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Thanks Temperateants. Interesting to hear your experience. Making foamcrete looks like a blast, and a great material if non toxic. Didn't realise this stuff's used for sound insulation, so maybe it makes things quieter for the ants as well. I'm new to making these so going 0-60 as fast as I can to get things cured and tested before the summer flights.

I'm not sure if there is any residue of powder or soap that would be extremely toxic. If you have a really large colony you could make a small prototype and move some of the brood and workers in (obviously not the queen) and then test it. For it to fully cure I think you would need to soak it, to also get all those chemicals out. 

 

Hey Temperateants, thanks for your reply. I'm just misting the curing nests with water (vermcrete and coircrete) several times a day. Do I need to actually submerge them in water to cure please?



#11 Offline Temperateants - Posted May 17 2020 - 11:16 AM

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Thanks Temperateants. Interesting to hear your experience. Making foamcrete looks like a blast, and a great material if non toxic. Didn't realise this stuff's used for sound insulation, so maybe it makes things quieter for the ants as well. I'm new to making these so going 0-60 as fast as I can to get things cured and tested before the summer flights.

I'm not sure if there is any residue of powder or soap that would be extremely toxic. If you have a really large colony you could make a small prototype and move some of the brood and workers in (obviously not the queen) and then test it. For it to fully cure I think you would need to soak it, to also get all those chemicals out. 

 

Hey Temperateants, thanks for your reply. I'm just misting the curing nests with water (vermcrete and coircrete) several times a day. Do I need to actually submerge them in water to cure please?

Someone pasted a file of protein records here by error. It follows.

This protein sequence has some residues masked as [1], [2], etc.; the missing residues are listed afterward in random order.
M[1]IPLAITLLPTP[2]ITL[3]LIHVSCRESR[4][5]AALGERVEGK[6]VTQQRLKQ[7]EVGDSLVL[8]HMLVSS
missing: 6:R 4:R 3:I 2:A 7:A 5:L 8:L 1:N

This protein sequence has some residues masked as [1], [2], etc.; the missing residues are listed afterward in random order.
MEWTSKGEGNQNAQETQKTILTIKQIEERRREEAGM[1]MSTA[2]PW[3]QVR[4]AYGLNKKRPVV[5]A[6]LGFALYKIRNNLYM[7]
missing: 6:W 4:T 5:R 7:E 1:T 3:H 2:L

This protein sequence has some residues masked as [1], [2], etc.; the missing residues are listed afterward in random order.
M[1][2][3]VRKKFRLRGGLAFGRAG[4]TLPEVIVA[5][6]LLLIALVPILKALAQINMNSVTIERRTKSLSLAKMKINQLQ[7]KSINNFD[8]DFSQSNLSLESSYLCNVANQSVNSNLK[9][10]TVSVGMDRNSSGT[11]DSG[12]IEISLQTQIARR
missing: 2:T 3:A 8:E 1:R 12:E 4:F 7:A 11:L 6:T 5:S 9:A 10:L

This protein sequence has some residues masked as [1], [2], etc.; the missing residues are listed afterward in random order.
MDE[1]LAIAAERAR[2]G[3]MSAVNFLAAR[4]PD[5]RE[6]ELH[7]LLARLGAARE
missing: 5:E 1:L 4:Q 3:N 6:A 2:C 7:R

I've heard you can do that if certain chemical reactions haven't neutralized.


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#12 Offline steelplant - Posted May 18 2020 - 12:05 AM

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Thanks Temperateants. Interesting to hear your experience. Making foamcrete looks like a blast, and a great material if non toxic. Didn't realise this stuff's used for sound insulation, so maybe it makes things quieter for the ants as well. I'm new to making these so going 0-60 as fast as I can to get things cured and tested before the summer flights.

I'm not sure if there is any residue of powder or soap that would be extremely toxic. If you have a really large colony you could make a small prototype and move some of the brood and workers in (obviously not the queen) and then test it. For it to fully cure I think you would need to soak it, to also get all those chemicals out. 

 

Hey Temperateants, thanks for your reply. I'm just misting the curing nests with water (vermcrete and coircrete) several times a day. Do I need to actually submerge them in water to cure please?

 

I've heard you can do that if certain chemical reactions haven't neutralized.

 

Cheers mate - thanks for your help.



#13 Offline SuperFrank - Posted May 20 2020 - 10:56 AM

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Mix Portland cement and water together until you have a very thin watery mixture, thinner than pancake batter. Then add perlite until the mixture is a thick paste the same consistency as like normal concrete.